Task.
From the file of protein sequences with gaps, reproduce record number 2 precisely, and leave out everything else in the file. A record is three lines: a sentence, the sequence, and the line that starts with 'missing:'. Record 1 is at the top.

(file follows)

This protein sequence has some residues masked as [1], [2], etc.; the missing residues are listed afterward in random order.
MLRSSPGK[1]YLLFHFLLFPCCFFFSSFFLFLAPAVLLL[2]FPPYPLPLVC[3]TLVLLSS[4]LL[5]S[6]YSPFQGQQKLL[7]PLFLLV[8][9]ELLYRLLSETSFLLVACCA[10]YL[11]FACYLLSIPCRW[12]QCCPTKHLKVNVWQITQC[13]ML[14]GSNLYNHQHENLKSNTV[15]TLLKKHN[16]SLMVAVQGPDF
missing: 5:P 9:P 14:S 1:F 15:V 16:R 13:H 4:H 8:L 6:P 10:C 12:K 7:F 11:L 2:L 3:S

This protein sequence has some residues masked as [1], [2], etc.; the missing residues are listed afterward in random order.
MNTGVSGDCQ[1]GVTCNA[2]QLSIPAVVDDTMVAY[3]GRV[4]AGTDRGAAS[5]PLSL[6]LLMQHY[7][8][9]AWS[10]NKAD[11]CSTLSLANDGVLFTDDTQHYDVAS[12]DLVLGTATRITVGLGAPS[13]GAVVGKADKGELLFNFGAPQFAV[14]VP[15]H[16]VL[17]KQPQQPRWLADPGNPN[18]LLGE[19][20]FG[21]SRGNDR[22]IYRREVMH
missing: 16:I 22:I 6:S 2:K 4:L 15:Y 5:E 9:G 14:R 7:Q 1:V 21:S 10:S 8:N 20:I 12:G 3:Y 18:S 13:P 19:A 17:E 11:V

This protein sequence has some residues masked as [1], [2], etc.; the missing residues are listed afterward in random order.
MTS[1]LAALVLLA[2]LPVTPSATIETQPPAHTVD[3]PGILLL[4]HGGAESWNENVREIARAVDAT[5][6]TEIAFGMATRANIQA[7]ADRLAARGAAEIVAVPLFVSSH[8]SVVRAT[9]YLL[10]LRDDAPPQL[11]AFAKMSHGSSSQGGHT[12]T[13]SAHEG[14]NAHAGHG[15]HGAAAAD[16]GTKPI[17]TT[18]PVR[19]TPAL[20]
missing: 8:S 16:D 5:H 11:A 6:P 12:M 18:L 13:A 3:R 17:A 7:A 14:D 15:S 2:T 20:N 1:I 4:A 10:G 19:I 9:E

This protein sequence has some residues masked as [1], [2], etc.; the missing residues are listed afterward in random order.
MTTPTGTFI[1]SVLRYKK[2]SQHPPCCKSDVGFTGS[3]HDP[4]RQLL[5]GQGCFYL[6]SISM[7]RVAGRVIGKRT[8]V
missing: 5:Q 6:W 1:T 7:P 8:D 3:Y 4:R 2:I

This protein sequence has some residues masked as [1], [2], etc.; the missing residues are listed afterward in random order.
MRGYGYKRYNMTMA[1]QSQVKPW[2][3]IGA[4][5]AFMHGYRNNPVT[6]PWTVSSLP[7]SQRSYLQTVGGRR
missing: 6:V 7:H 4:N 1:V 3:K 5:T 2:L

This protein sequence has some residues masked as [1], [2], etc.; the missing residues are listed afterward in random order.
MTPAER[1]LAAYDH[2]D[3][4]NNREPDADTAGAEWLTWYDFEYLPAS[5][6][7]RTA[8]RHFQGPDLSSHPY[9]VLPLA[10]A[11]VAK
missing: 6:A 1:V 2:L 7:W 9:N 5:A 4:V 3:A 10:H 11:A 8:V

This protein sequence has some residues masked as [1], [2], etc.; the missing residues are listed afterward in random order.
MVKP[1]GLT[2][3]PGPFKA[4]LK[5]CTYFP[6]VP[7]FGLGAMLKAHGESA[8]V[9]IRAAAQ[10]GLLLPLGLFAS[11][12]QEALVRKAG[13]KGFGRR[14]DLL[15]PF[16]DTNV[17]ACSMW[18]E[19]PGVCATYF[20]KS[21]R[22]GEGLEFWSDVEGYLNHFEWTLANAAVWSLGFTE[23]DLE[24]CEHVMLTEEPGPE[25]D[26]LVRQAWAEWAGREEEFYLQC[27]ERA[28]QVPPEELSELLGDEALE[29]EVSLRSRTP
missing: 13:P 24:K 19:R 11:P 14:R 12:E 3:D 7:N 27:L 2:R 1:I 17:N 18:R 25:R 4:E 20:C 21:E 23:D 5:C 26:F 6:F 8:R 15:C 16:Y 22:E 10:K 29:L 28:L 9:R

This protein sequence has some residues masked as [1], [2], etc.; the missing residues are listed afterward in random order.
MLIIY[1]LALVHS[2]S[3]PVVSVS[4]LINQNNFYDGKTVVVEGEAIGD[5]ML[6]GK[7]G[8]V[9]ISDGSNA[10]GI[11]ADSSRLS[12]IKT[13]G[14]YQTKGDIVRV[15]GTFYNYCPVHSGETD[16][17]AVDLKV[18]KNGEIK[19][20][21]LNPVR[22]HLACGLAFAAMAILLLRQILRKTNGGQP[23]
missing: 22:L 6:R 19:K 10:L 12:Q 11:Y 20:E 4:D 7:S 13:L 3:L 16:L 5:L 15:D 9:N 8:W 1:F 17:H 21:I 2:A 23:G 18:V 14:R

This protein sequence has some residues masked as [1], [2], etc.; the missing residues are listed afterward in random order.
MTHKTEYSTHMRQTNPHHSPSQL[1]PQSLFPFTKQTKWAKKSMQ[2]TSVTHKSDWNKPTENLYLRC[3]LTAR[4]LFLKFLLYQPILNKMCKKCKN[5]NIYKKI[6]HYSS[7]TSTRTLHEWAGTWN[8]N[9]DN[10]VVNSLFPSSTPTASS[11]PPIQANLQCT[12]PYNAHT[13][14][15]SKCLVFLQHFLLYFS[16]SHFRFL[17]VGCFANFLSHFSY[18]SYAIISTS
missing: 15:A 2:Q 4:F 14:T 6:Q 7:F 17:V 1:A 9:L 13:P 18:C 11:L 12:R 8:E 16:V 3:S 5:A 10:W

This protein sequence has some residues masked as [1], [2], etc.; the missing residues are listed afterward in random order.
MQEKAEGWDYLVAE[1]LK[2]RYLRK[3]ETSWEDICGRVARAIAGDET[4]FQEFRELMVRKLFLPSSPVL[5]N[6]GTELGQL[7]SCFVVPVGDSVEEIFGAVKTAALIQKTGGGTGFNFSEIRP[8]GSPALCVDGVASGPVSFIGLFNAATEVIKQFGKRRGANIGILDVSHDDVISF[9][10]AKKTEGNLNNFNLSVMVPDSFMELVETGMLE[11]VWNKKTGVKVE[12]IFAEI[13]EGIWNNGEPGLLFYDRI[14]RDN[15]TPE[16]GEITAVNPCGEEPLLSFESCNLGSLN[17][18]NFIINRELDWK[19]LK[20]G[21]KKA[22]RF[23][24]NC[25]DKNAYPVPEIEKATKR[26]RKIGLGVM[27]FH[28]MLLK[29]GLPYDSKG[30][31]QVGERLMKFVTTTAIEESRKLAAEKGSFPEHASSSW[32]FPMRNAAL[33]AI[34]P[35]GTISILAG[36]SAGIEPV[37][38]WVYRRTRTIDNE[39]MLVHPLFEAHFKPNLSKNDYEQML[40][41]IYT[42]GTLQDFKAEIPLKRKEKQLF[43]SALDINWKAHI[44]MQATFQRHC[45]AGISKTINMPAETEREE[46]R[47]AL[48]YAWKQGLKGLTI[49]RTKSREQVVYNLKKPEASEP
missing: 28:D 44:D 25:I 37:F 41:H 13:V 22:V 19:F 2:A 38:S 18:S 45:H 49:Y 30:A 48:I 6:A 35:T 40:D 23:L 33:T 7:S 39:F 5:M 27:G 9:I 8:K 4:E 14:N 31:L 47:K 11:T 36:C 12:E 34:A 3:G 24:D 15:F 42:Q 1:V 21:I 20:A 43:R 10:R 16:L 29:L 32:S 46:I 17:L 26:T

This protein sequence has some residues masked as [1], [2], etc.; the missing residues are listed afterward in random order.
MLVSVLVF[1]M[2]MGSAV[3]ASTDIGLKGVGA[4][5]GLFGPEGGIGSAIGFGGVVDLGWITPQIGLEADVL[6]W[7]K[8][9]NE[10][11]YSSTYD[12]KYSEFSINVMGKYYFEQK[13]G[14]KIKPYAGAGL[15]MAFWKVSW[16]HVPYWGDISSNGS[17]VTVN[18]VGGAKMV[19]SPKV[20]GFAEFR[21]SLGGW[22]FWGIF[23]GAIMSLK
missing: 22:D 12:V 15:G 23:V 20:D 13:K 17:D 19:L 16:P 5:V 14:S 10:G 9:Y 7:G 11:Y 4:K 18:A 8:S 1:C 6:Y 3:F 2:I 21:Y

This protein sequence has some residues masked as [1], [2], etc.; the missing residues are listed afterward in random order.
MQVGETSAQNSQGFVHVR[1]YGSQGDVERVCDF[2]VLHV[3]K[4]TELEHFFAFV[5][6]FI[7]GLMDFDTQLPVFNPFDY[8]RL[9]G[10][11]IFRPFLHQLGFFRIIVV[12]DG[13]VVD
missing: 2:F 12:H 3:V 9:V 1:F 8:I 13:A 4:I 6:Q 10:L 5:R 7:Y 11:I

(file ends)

This protein sequence has some residues masked as [1], [2], etc.; the missing residues are listed afterward in random order.
MNTGVSGDCQ[1]GVTCNA[2]QLSIPAVVDDTMVAY[3]GRV[4]AGTDRGAAS[5]PLSL[6]LLMQHY[7][8][9]AWS[10]NKAD[11]CSTLSLANDGVLFTDDTQHYDVAS[12]DLVLGTATRITVGLGAPS[13]GAVVGKADKGELLFNFGAPQFAV[14]VP[15]H[16]VL[17]KQPQQPRWLADPGNPN[18]LLGE[19][20]FG[21]SRGNDR[22]IYRREVMH
missing: 16:I 22:I 6:S 2:K 4:L 15:Y 5:E 9:G 14:R 7:Q 1:V 21:S 10:S 8:N 20:I 12:G 3:Y 18:S 13:P 19:A 17:E 11:V